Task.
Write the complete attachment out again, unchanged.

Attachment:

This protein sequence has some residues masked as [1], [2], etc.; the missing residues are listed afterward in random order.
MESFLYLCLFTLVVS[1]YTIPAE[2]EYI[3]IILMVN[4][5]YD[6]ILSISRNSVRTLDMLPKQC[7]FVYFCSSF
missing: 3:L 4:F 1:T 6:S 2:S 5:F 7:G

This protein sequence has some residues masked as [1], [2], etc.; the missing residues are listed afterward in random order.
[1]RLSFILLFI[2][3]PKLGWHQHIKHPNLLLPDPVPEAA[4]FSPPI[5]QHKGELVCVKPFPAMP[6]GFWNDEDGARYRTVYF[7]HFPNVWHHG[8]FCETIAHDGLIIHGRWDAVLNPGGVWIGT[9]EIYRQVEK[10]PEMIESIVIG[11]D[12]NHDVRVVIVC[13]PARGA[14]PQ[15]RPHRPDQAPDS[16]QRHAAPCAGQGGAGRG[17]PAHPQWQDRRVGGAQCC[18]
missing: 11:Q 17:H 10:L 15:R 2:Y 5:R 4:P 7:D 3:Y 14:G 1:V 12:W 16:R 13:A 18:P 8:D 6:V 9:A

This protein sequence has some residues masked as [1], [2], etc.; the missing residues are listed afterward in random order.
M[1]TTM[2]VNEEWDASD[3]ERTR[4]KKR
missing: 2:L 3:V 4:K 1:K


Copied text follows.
This protein sequence has some residues masked as [1], [2], etc.; the missing residues are listed afterward in random order.
MESFLYLCLFTLVVS[1]YTIPAE[2]EYI[3]IILMVN[4][5]YD[6]ILSISRNSVRTLDMLPKQC[7]FVYFCSSF
missing: 3:L 4:F 1:T 6:S 2:S 5:F 7:G

This protein sequence has some residues masked as [1], [2], etc.; the missing residues are listed afterward in random order.
[1]RLSFILLFI[2][3]PKLGWHQHIKHPNLLLPDPVPEAA[4]FSPPI[5]QHKGELVCVKPFPAMP[6]GFWNDEDGARYRTVYF[7]HFPNVWHHG[8]FCETIAHDGLIIHGRWDAVLNPGGVWIGT[9]EIYRQVEK[10]PEMIESIVIG[11]D[12]NHDVRVVIVC[13]PARGA[14]PQ[15]RPHRPDQAPDS[16]QRHAAPCAGQGGAGRG[17]PAHPQWQDRRVGGAQCC[18]
missing: 11:Q 17:H 10:L 15:R 2:Y 5:R 4:P 7:D 3:Y 14:G 1:V 12:W 16:R 13:A 18:P 8:D 6:V 9:A

This protein sequence has some residues masked as [1], [2], etc.; the missing residues are listed afterward in random order.
M[1]TTM[2]VNEEWDASD[3]ERTR[4]KKR
missing: 2:L 3:V 4:K 1:K